The author of the young adult novel Pet, a finalist for the 2019 National Book Award, offers another exploration of gender identity, this time for adults.
This book’s title leaves no doubt about the fate of its central character. Nor does the first chapter, which is one sentence long: “They burned down the market on the day Vivek Oji died.” Then the story moves into the past to introduce Vivek’s father, Chika, as he is about to meet Kavita, the woman who will become his wife and Vivek’s mother. The next chapter is told from the perspective of Vivek’s cousin, Osita. As the narrative moves around in time and from viewpoint to viewpoint, Emezi offers a richly textured depiction of a middle-class community in Nigeria—one that includes several immigrants, among them Vivek’s Indian mother. In these early chapters, there is no sense of the tragedy that’s coming. The first hint of trouble ahead is when Vivek starts slipping into fugue states. Eventually, Vivek will explain that these were moments when the burden of living an inauthentic life became too much to bear. When Vivek lets his hair grow long and acknowledges his true sexuality, he experiences some relief from this stress, but new problems arise—including an aunt who thinks he’s possessed by demons and boys who throw bottles at him. He is only just beginning to express his true self openly when he dies. Only a handful of chapters—most of them very brief—are told from Vivek’s point of view. There’s something heartbreaking about the fact that his story can only be told by others, especially since some of them never saw him as he wanted to be seen. And Osita—who loved Vivek and knew him better than anyone—cannot say everything he knows. Even so, the novel ends on a note of hope.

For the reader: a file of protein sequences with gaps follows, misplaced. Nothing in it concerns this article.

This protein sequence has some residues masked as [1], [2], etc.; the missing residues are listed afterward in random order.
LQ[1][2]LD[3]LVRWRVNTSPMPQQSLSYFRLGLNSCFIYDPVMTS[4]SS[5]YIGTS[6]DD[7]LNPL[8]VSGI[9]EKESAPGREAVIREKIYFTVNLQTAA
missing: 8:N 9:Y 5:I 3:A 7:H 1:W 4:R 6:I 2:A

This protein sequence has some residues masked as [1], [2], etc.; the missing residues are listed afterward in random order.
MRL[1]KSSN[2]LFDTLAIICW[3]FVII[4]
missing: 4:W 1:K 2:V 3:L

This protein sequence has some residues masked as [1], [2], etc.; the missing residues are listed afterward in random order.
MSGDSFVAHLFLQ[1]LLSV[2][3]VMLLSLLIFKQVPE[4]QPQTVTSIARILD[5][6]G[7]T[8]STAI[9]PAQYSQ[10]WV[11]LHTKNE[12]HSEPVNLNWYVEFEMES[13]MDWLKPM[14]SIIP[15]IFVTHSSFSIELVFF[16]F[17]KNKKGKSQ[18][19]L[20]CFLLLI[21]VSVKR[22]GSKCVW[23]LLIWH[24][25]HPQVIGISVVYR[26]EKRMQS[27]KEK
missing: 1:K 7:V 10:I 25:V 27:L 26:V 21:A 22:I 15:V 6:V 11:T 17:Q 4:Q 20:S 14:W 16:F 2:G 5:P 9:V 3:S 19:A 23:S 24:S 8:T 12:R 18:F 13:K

Vividly written and deeply affecting.